But there is one quality that we all can agree, the Southerner is a Bitter person. The true Southerner hates themselves in a way that is projected upon everyone else then that way they can feel better. I get it but find a new song and try to sing that. Meanwhile pass the biscuits and sweet tea. And I have some putty to put in that chip there.
Southern Accents and That Nashville Sound
By Shelley Johansson
The Bitter Southerner
"The accent of one's birthplace persists in the mind and heart as much as in speech."
— François de La Rochefoucauld (1613-1680)
“Where are you from?” It’s an innocent, normal question when getting to know a new acquaintance. My answer is “Nashville,” but the response I get from there depends on where I am. If I’m in the South, people chat about the city, its music or their visit there. It’s nice to be from a place that’s known for something. But here in the North, where I now live, the response is frequently “You don’t sound like it.”
The social rules of small talk don’t allow me to express the wildly mixed feelings I have about that statement. What does their expectation say about Nashville, or about the South in general? What does it say about me? What’s with the superior attitude some people have about the South? And I identify as a Southerner – so why, for crying out loud in a bucket, don’t I sound like one?
The Bitter Southerner’s Chuck Reece wrote an essay, “We Are Bitter,” that explains the name of this fine publication and the rationale behind its founding. In it, he told how his pronounced Southern drawl sometimes triggered “certain negative assumptions” when he lived in New York. Upon reading that, my Kentucky-born mother texted me in shouty capital letters, “HE PUT INTO WORDS THINGS I’VE FELT MY WHOLE LIFE. I’M NOT STUPID JUST BECAUSE I SOUND LIKE THIS.” Clearly, the accent issue touches a nerve with a lot of us.
As Chuck noted, there’s often a certain condescension present when people remark about a Southern drawl, or an Appalachian twang. Hell, I sometimes detect condescension when people remark about my (perceived) lack of an accent. Do people from other parts of the country known for a strong regional accent get this kind of reaction? I can’t imagine saying “you don’t sound like it” to someone who just told me they’re from New Jersey but doesn’t sound like Tony Soprano. But is it possible we’re just being oversensitive?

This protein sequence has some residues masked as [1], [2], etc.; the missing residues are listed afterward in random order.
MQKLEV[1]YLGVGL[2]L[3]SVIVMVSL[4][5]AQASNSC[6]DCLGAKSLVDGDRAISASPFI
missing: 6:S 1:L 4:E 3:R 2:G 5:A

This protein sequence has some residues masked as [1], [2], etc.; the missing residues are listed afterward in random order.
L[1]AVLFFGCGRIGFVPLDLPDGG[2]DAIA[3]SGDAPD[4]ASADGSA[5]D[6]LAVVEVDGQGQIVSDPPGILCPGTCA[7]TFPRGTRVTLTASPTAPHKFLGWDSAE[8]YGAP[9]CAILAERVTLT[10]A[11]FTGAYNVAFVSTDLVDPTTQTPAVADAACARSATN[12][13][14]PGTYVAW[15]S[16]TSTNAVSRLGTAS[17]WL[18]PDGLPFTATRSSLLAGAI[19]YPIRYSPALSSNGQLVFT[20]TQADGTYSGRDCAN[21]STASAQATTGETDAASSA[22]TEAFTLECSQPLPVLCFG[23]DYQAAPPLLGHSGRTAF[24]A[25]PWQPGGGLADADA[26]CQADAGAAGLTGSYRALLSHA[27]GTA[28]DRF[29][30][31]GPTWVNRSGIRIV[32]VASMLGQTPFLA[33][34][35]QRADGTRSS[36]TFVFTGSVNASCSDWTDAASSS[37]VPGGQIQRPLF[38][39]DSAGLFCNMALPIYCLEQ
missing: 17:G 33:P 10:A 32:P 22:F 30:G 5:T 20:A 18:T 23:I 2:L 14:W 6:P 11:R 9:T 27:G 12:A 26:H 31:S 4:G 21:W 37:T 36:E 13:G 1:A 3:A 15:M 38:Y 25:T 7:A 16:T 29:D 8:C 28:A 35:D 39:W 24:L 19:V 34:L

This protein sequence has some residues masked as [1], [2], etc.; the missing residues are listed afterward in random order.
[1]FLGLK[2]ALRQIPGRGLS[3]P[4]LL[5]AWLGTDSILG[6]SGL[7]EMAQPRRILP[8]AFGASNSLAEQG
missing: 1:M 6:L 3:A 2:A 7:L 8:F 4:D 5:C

Actually, no. R. Douglas Fields wrote in the Scientific American, “studies have shown that whether you are from the North or South, a Southern twang pegs the speaker as comparatively dimwitted, but also likely to be a nicer person than folks who speak like a Yankee.” Time and again, Fields maintains, it’s been shown that speakers with Southern accents are initially assumed to be less intelligent — and I find it pretty depressing that Southerners hold the same negative stereotypes about ourselves. Being perceived as nice is, well, nice, but cold comfort.
Stereotypes have a way of perpetuating themselves in that people tend to remember the experiences that reinforce stereotypical beliefs, and dismiss or forget those that don’t. So television interviews featuring strongly-accented Southerners expressing less-than-enlightened views are going to stick in people’s minds (even as those of us who abhor that stereotype cringe and groan behind the couch). Nobody denies some Southern folks are ignorant or prejudiced, and that some of them have an accent. But it’s unfair to correlate the two factors.
But that’s not all, y’all, when it comes to characteristics associated with Southern accents. A 2013 survey conducted by Cupid.com found that a Southern accent was considered “sexiest” by a significant margin. Their breathless blurb reads, “When it comes to romance, most of us dream of long lazy days in the sun, epic sunsets and, ahem, rolls in the hay. ... Interestingly the Southern accent proved a particular hit with the men who were surveyed. We’re not sure if they’re after a Scarlett O’Hara or a Daisy Duke, but either way it’s great news for all you single Southern belles!” (Oh, spare me.) An online survey by some dating website is a far cry from scientific evidence, of course, but the stereotype of the honey-tongued Southern belle is pretty familiar. I guess sexy is a better attribute than dumb-but-friendly – on the other hand, stupid plus sexy equals bimbo, at least if you’re a woman.
In 2014, the Oak Ridge (Tennessee) National Laboratories got unwanted national publicity on NPR and elsewhere for planning a six-week “accent reduction class” that was supposed to help participants “feel confident in a meeting when you need to speak with a more neutral American accent.” Oak Ridge, a federal research facility founded in 1942 to develop the atom bomb, employs a lot of highly educated scientists, many of whom are from out of the area. The class was cancelled due to complaints from employees who were from the South and proud of it, but still, the fact remains that somebody thought this was a good idea.